A new study throws some light on how musical aptitude can offset one very specific aspect of the aging process. In research comparing older patients with musical training to those without, older people who’d spent time regularly practicing or teaching music consistently displayed much faster neural reaction times to certain kinds of sounds. The idea that the human brain has a deep relationship with music is obviously nothing new – but lately, research has been demonstrating more and more ways in which music is a major ingredient in mental health. For example, a 2007 study found that the brain reacts … Continue reading Musical Learning
Scientists have discovered direct neural correlates of synesthesia, a new study reports. Not only have they detected activation patterns corresponding to synesthesic activity (such as “seeing” certain colors when thinking of certain numbers or sounds) – they’ve isolated an actual functional difference in the brains of synesthesic people. And what’s more, they’ve discovered a way to crank up synesthesic activity. Let’s break this down and talk about what they’ve done here. To understand what’s going on, let’s take a quick glance at history. Synesthesia’s fascinated artists and scientists since way back – in fact, the first people to write about it were the … Continue reading The Colors, Man! The Colors!
This past weekend, I got to visit one of the coolest places I’ve ever seen: the UCLA Laboratory of Neuro Imaging (LONI). So just for today, I’m gonna take a break from news reporting, and tell you a little about what goes on inside an actual cutting-edge neuroscience lab. Sound good? OK, let’s go! I’m not sure quite what I was expecting to see as I stepped through the lab’s electronically locked door – certainly not the roomful of clean, open-walled work areas that greeted me. I might’ve been standing in a sleek law office, or an advertising agency – … Continue reading The Brain Lab Tour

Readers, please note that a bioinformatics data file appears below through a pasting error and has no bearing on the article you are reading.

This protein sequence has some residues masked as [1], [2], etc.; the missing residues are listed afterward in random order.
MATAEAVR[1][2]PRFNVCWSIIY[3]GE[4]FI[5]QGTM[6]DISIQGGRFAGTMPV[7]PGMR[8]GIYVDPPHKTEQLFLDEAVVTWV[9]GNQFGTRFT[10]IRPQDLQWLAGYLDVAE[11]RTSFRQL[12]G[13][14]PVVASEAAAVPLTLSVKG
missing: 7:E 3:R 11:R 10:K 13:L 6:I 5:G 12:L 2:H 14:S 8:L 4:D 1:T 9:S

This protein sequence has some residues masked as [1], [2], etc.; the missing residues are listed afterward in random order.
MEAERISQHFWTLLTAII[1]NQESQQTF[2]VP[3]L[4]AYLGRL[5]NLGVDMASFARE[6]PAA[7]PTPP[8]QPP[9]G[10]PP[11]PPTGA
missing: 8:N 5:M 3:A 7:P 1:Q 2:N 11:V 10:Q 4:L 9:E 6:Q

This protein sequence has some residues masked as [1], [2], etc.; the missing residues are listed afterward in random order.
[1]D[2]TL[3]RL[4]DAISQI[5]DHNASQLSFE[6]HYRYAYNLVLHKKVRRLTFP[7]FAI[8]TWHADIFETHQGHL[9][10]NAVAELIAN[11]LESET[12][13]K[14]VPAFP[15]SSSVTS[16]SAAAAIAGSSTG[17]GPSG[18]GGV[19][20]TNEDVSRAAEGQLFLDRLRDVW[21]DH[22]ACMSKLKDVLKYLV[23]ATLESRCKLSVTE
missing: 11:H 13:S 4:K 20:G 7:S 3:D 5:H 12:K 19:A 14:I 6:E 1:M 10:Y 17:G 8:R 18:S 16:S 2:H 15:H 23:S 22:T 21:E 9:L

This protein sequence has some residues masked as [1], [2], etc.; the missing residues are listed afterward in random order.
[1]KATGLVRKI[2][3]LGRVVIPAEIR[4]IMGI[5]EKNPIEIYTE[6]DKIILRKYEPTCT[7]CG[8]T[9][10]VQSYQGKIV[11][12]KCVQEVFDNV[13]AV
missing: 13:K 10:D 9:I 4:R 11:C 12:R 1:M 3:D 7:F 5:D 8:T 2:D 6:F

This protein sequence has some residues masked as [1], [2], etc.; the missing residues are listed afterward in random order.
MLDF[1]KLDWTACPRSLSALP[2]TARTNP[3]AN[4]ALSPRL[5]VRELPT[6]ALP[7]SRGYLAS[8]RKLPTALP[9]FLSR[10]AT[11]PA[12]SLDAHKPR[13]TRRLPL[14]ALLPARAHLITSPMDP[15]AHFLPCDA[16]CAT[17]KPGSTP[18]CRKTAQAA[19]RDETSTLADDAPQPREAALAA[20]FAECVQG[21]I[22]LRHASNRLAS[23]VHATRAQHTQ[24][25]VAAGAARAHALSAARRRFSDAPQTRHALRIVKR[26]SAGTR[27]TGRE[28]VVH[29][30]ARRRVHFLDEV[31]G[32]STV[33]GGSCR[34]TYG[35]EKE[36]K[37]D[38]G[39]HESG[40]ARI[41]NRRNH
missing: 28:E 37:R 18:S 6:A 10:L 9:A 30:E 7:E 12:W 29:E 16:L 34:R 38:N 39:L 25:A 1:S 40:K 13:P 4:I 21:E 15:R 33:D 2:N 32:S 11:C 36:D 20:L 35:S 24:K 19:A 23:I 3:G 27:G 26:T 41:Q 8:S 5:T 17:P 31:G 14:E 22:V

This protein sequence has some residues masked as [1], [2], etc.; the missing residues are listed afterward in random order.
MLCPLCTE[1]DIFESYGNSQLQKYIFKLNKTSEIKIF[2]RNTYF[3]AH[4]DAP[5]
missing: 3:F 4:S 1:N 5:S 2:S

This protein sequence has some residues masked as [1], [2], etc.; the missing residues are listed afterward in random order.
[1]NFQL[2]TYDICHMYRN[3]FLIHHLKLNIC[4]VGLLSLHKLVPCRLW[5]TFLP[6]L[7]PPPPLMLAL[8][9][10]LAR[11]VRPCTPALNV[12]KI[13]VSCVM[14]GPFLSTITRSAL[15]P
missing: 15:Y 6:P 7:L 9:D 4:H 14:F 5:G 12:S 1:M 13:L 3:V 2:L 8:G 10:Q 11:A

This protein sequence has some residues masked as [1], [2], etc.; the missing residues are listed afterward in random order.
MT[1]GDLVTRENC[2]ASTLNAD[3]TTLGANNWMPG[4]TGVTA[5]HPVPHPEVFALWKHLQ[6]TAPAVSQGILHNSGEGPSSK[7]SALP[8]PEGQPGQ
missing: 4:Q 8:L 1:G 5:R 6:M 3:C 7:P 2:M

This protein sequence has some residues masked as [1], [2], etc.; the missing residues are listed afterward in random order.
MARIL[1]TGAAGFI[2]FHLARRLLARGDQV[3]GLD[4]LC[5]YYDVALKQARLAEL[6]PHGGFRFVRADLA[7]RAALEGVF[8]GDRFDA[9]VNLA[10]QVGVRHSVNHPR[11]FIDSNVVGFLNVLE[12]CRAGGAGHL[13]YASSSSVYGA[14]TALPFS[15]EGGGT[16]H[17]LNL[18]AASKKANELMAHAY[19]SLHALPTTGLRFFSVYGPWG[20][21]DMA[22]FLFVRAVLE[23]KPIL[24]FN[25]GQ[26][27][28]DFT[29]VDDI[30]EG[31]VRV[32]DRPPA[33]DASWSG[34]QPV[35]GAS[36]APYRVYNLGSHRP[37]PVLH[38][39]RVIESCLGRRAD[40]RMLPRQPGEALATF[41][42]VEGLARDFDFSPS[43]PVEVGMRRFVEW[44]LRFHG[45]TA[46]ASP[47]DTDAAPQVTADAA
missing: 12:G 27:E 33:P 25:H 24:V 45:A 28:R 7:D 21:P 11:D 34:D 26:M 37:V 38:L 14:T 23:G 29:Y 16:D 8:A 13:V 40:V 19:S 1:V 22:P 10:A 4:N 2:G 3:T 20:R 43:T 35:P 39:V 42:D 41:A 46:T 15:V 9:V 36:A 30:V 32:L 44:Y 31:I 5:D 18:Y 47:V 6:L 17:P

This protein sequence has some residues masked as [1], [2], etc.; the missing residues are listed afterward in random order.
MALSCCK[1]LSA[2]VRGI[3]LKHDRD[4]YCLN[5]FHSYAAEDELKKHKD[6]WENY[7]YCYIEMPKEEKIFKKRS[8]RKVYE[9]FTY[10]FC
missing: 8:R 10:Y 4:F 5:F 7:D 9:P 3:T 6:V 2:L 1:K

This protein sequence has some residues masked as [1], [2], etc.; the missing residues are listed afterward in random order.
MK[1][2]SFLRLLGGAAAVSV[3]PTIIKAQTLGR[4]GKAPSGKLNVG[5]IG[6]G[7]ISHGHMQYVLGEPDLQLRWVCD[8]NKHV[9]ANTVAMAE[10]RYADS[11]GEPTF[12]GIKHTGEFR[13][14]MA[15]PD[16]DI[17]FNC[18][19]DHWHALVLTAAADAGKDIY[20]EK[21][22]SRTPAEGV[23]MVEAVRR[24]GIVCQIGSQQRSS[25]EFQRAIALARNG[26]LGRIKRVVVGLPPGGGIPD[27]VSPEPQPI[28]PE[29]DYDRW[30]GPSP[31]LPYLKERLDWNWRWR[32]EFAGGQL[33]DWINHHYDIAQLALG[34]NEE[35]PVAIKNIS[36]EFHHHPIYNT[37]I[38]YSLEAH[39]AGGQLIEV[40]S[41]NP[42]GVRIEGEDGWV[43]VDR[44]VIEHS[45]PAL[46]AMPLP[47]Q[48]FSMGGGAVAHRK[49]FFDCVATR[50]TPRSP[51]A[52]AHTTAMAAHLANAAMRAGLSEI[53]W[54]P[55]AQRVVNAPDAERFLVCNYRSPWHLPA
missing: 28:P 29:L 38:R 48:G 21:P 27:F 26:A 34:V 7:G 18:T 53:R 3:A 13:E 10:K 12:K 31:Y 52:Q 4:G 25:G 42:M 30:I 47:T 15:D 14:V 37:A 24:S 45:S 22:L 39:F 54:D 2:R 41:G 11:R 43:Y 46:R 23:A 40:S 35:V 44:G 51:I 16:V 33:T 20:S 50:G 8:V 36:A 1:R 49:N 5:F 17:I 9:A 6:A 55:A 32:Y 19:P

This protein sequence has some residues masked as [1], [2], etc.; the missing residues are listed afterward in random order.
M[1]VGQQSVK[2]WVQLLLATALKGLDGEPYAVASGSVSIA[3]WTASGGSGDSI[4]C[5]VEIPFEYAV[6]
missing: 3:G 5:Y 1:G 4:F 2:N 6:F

Our brains process music via different sensory pathways depending on what we think its source is, a new study finds. As our brains organize information from our senses into a coherent representation of the world around us, they’re constantly hard at work associating data from one sense – say, sight – with data from another – say, hearing. A lot of the time, this process is pretty straightforward – for instance, if we see a man talking and hear a nearby male voice, it’s typically safe for our brains to assume the voice “goes with” the man’s lip movements. But it’s also not too … Continue reading Musical Matchups